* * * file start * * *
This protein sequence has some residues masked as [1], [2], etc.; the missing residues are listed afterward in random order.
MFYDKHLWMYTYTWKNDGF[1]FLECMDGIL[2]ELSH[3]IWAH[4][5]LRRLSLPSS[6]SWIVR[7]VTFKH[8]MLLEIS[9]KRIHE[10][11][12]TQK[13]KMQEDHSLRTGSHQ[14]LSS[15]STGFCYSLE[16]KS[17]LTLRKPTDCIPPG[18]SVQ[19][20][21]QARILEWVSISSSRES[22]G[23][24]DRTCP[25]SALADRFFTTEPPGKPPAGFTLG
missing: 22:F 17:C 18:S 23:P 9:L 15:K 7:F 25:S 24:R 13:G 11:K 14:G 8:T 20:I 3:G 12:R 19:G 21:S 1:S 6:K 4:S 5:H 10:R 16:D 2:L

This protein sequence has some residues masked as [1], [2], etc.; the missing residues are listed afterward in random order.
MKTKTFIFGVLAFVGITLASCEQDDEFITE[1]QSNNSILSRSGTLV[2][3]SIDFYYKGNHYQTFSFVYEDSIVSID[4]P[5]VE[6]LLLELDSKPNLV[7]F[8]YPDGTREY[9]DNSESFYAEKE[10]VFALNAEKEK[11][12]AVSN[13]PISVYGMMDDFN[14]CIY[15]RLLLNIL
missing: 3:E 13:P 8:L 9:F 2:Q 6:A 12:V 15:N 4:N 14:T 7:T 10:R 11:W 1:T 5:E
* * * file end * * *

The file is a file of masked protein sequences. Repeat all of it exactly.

This protein sequence has some residues masked as [1], [2], etc.; the missing residues are listed afterward in random order.
MFYDKHLWMYTYTWKNDGF[1]FLECMDGIL[2]ELSH[3]IWAH[4][5]LRRLSLPSS[6]SWIVR[7]VTFKH[8]MLLEIS[9]KRIHE[10][11][12]TQK[13]KMQEDHSLRTGSHQ[14]LSS[15]STGFCYSLE[16]KS[17]LTLRKPTDCIPPG[18]SVQ[19][20][21]QARILEWVSISSSRES[22]G[23][24]DRTCP[25]SALADRFFTTEPPGKPPAGFTLG
missing: 22:F 17:C 18:S 23:P 9:L 15:K 7:F 25:S 24:R 13:G 11:K 14:G 8:T 20:I 3:G 12:R 19:G 21:S 1:S 6:K 4:S 5:H 10:R 16:D 2:L

This protein sequence has some residues masked as [1], [2], etc.; the missing residues are listed afterward in random order.
MKTKTFIFGVLAFVGITLASCEQDDEFITE[1]QSNNSILSRSGTLV[2][3]SIDFYYKGNHYQTFSFVYEDSIVSID[4]P[5]VE[6]LLLELDSKPNLV[7]F[8]YPDGTREY[9]DNSESFYAEKE[10]VFALNAEKEK[11][12]AVSN[13]PISVYGMMDDFN[14]CIY[15]RLLLNIL
missing: 3:E 13:P 8:L 9:F 2:Q 6:A 12:V 15:N 4:N 14:T 7:T 10:R 11:W 1:T 5:E